Professionals’ forum Water quality Improving water quality

Improving water quality

•    REINFORCING DISINFECTION

As part of its activities to improve the quality of water produced and distributed CDE strives to strengthen disinfection of water as it comes out of production units and within the distribution networks by raising the dose in the networks to 0.5 mg/l.
Disinfection is the final stage of water treatment. It ensures the microbiological quality of water. On leaving the production unit, there is the need to protect water during its transport to the user. Protection is ensured by maintaining a small quantity of disinfectant in the water designed to combat any bacterial pollution that could happen in the distribution network.
On large distribution networks (cases of Douala and Yaoundé), there are chlorination relay stations to avoid overdosage of disinfectant at the exit of the treatment site while ensuring quality at the extraction point.

•    Cleaning and disinfection of storage infrastructure

CDE has established an action plan for cleaning and disinfection of all water storage structures in all the Regional Directorates This action plan that took off in 2008 and will continue with a minimum frequency of once per year.

At the regulatory level, cleaning and disinfection of tanks are a statutory requirement which aims at:

• Maintaining water quality and contributing to its improvement
• Reducing the dose of Calcium hypochlorite (HTH) used for disinfecting water
• Contributing to better asset management.
• Limiting the risk of contamination.
• Respecting the rules

In accordance with regulations, tanks supplying networks and facilities must be emptied, cleaned, rinsed and disinfected at least once a year. Regularly washing tank makes cleaning easier, therefore faster and hence ensures regular monitoring of works.

These actions have enabled us to:
•    Eliminate the number of inadequacies in the quality of water supplied
•    Strengthen the safety of production and water distribution systems in the centres,
•    Optimize the use of treatment products.


SOME TIPS :

•    Turbid or coloured water

Water from your tap may occasionally be turbid or coloured; this does not mean that the water from the mains is undrinkable. This may be due to a problem in the distribution system or in the pipes inside your home. It may also be as a result of dissolved iron from the walls of the pipes after too long a stay in the internal pipes, for instance after a long absence.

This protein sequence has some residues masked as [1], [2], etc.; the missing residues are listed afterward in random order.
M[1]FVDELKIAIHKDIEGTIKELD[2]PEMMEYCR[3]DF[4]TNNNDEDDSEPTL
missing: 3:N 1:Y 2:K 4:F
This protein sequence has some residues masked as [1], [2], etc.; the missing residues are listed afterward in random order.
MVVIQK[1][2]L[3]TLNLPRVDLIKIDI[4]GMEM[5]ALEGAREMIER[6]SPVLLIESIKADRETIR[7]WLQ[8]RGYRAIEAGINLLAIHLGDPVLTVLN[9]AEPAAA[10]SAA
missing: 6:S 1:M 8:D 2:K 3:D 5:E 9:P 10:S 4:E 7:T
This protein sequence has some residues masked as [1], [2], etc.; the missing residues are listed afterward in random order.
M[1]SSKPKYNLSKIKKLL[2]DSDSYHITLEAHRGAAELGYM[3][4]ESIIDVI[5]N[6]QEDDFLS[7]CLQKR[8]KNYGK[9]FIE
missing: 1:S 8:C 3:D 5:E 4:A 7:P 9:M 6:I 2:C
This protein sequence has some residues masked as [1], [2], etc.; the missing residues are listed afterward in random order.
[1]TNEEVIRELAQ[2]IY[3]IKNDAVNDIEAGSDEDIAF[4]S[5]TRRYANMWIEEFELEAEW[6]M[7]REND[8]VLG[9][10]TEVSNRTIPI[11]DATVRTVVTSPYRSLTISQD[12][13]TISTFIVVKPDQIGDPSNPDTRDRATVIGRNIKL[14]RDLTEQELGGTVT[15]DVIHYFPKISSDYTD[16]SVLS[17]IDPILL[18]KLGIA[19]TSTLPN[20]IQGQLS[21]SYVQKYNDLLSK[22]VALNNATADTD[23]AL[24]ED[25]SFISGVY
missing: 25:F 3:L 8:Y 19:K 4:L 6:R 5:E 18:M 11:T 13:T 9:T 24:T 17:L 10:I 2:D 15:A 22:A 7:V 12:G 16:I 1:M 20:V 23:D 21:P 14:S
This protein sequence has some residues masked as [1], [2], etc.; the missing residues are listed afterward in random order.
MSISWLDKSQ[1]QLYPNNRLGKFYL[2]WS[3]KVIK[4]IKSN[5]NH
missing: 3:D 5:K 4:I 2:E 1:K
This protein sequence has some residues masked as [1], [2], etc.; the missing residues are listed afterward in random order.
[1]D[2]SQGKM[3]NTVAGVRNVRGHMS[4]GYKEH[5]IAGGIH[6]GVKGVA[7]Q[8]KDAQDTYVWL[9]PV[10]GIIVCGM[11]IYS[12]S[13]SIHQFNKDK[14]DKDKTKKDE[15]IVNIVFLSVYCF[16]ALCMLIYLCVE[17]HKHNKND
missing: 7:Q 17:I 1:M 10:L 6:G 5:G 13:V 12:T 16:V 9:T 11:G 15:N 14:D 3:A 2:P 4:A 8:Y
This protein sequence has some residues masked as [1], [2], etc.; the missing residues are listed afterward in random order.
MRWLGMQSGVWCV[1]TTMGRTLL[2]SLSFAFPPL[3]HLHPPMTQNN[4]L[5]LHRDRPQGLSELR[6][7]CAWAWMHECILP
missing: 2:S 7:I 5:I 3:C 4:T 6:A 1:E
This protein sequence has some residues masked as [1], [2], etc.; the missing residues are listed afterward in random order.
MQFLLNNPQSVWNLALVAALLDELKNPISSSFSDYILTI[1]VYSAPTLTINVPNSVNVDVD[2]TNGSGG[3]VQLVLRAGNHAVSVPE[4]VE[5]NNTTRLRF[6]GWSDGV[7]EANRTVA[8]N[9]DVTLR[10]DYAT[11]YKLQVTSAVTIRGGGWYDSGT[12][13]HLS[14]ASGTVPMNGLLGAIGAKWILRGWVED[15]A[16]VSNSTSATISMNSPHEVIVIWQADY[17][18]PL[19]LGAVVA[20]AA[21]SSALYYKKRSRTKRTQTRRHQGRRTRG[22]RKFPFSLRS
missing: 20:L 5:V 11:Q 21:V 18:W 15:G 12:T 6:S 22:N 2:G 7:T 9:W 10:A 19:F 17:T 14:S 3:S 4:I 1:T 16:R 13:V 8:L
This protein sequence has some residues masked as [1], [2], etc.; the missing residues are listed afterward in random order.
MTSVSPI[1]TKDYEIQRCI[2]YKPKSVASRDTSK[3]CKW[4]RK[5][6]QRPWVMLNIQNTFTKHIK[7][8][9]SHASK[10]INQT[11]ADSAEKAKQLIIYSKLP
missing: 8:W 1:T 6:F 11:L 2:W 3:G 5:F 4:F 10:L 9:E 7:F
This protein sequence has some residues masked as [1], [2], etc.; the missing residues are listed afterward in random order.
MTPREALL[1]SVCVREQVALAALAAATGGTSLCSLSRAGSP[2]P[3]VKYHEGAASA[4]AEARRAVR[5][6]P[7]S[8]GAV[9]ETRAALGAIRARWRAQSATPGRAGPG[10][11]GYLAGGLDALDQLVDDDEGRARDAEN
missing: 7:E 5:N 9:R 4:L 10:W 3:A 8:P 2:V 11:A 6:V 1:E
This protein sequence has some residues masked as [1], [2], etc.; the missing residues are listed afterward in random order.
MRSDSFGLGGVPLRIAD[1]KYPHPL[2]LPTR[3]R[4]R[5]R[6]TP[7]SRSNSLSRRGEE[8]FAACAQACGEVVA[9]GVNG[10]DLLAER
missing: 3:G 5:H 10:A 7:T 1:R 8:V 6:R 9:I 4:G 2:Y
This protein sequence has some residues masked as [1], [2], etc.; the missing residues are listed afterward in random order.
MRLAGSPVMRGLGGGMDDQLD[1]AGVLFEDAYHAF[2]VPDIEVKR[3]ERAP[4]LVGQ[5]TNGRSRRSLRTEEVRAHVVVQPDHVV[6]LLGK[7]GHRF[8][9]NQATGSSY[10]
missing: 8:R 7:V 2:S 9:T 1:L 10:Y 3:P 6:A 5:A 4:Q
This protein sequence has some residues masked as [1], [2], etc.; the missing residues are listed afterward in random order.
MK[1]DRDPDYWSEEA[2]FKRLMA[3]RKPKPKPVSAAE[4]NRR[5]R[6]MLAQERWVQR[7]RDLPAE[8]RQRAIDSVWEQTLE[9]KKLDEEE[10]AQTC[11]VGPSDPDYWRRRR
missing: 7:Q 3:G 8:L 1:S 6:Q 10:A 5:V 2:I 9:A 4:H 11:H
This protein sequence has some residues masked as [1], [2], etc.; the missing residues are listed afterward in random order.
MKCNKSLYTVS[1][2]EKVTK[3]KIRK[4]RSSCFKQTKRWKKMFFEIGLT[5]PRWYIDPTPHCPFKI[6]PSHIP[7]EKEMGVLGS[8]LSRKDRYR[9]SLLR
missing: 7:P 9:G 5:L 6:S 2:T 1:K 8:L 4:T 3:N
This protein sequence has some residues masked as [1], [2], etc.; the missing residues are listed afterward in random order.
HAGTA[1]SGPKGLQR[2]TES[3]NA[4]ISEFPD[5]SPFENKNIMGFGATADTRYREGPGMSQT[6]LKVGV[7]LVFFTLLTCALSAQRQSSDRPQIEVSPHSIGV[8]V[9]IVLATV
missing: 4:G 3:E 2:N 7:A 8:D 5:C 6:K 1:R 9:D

What can be done ?

•    Renew the water in the pipe before using it for human consumption. For this, let your faucets run for 1 to 2 minutes. If the problem persists, waist no time in contacting your local branch.
•    Renew the water in the hot water pipes of your home to prevent the growth of bacteria in warm stagnant water. Besides, it is not advisable to use hot water from the pipes to prepare hot drinks or food. It is better to use cold water that is then heated.

CDE suggests that its customers empty their water-heaters every quarter.

Any non-compliance should be interpreted as a signal that should lead to investigations and immediate corrective actions from the operator in order to return to a situation of compliance.

•    The taste of chlorine in water

Under the plan to strengthen disinfection in distribution systems, the dose of chlorine in the network was increased to 0.5 mg/litre. For comparison, the World Health Organization estimates that chlorine poses no health risk at less than 5 mg/L.


•    What role does chlorine play in drinking water ?

Chlorine is used as a disinfectant to treat drinking water. It is currently the most used product for this purpose and most effective for the elimination of pathogens and the safe transportation of water in pipes. It effectively prevents the multiplication of germs in water pipes, from the treatment plant to the consumer’s tap. The presence of chlorine in drinking water is therefore in response to a health requirement. It is guarantee for the health of consumers. However, tap water can sometimes have a slight taste of chlorine that some consumers cannot withstand. To eliminate this taste, put the water in a jug and let it be aerated for a few minutes before drinking. You can also put your jug of water in the refrigerator: the temperature will neutralize the chlorine taste.

•    Quality Degradation in private facilities:

These are private storage facilities for drinking water comprising of cisterns with a pumping system and storage tanks. Reservoirs are a place of choice for the deposition of sediments and, thereby, a risk zone for the degradation of water quality; they must be cleaned frequently. There should be draining and cleaning of these facilities at least once a year.

Standard procedure for cleaning and disinfection of a tank:

• Isolating the reservoir
• Draining the reservoir
• Maintaining and verifying faucets, stop-gates, valves, mixers, filters, protective devices
• Rinsing the walls and the floor with removal of settled matter
• Spraying the solution of bleach on the walls and floor
• Rinsing the tank
• Renewing the external seal to avoid any infiltration of water that can contaminate the water stored
• Limiting the infiltration of daylight
• Changing the ventilation system of the tank (removing aeration caps above the water level and establishing a ventilation system with horizontal wall-mouth, filters and air ducts).